Pratt offers a month of Oscar-worthy documentaries and shorts

April 09, 1994|By Chris Kaltenbach | Chris Kaltenbach,Sun Staff Writer

It's the annual lament of Academy Award-watchers: Where can one see the winners of the Documentary and Short Subject Oscars? They're never at the local multiplex and aren't carried at Blockbuster.

This afternoon and on Saturdays throughout April, Baltimore's Enoch Pratt Free Library will screen these hard-to-find films. "Oscar at Pratt" showcases 42 works -- mostly live-action and animated short subjects, but a few documentaries, too -- culled from the library's vast video holdings by Marc Sober, head of its Audio-Visual Department.

"These are the Academy Awards people never get to see," says Mr. Sober, adding the library's nearly 9,000 films -- some on videotape, others on 16-mm. -- include about 250 Oscar winners. "This may be the only place they can get to see some of them."

Today's program starts off at the summit, with six of the most enjoy able and rewarding minutes any film-goer could spend. Director Chuck Workman's "Precious Images," commemorating the 50th anniversary of the Director's Guild of America, is a seamless compilation of nearly 500 film images -- everything from the pistol shoot that closed "The Great Train Robbery" to King Kong dropping a biplane from atop the Empire State Building and Peter Finch in "Network" yelling that he's "mad as hell."

Trying to identify each film is guaranteed to give viewers a headache, so don't bother. The only problem with "Precious Images" is that it gives the impression all film reaches the level of great art. But what a delicious lie.

None of the program's remaining nine shorts are as easy on the eye, but they're all fascinating examples of the filmmaker's art. .. Among them, "Time Piece," nominated for an Oscar in 1965, is a live-action short featuring a young Jim Henson enduring -- barely -- the rat race surrounding him (you'll recognize the voice of Kermit the Frog as Mr. Henson utters the film's only word).

And "The Dove," a live-action short nominated in 1968, is a howl -- an Ingmar Bergman parody, where everyone speaks in pigeon-Swedish and Death loses a game of badminton.

Included in today's program: "A Shocking Accident," winner of a live-action short subject Oscar in 1968, is based on a Graham Greene novel and tells of a lad whose father is killed by a plummeting pig; "The Critic," a 1962 animation Oscar winner, has Mel Brooks' voice offering commentary on a series of disjointed images; "A Chairy Tale," a 1957 Oscar nominee in which Norman McLaren, an animator for the National Film Board of Canada, makes a temperamental chair cry.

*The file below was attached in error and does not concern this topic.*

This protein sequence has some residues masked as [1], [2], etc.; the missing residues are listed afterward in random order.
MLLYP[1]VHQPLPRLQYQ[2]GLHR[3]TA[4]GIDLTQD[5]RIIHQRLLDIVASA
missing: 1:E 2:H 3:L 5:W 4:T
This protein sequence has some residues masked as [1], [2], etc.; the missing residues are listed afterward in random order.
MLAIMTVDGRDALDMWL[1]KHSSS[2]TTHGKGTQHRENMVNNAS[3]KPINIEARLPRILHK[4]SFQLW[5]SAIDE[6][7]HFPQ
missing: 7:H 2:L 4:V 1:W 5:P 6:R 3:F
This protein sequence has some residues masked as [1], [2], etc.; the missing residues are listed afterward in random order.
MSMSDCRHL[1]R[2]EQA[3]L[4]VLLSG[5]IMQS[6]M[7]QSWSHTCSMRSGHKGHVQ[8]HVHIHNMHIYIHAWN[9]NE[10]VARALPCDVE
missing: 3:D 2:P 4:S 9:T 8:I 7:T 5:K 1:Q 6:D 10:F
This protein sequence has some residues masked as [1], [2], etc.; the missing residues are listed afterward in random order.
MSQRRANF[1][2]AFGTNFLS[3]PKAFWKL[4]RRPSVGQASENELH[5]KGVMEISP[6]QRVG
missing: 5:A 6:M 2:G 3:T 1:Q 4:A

"That's Me," nominated in 1963, features Alan Arkin as a young, guitar-playing Puerto Rican immigrant who runs rings around the social worker trying to help him find a job; "Special Delivery," an Oscar-winning National Film Board of Canada cartoon from 1968, about the perils of not shoveling your sidewalk in winter; "Frank Film," winner of the 1973 Animated Oscar, is an autobiographical work by Frank Morris with a dual soundtrack that may drive you nuts; and "The Great Cognito," nominated in 1978, is from director Will Vinton, the man responsible for the California Raisins.

Also in store during "Oscar at Pratt:"

* April 16, Music and Dance: Three films, featuring legendary performances by Arturo Toscanini, Jacques d'Amboise and Zubin Mehta and the Los Angeles Philharmonic. The films are "Hymn of the Nations" (1944 nominee for Documentary short), "He Makes Me Feel Like Dancin' (1983 winner for Feature-length Documentary) and "The Bolero" (1973 winner for Live Action Short).

* April 23, Animation: 11 animated classics, including "The Tell-Tale Heart" (1953 nominee), "Moonbird" (1959 winner), "Munro" (1960 winner), "Ersatz" (1961 winner), "The Dot and the Line" (1965 winner), "Pulcinella" (1973 nominee), "The Creation" (1981 nominee), "Anna and Bella" (1985 winner), "The Man Who Planted Trees" (1987 winner), "Your Face" (1987 nominee) and "Tin Toy" (1988 winner).

* April 30, National Film Board of Canada: 11 examples of film from the innovative NFBC, including "Romance of Transportation Canada" (1952 animation nominee), "Neighbours" (1952 documentary short winner), "The Drag" (1966 animation nominee), "Walking" (1969 animation nominee), "Evolution" (1971 animation nominee), "The Family That Dwelt Apart" (1974 animation nominee), "Hunger" (1974 animation nominee), "The Bead Game" (1977 animation nominee), "Sand Castle" (1977 animation winner), "Every Child" (1979 animation nominee) and "Paradise" (1984 animation nominee).

All showings are free and begin at 2 p.m. in the Pratt's Wheeler Auditorium. Call 396-4616.

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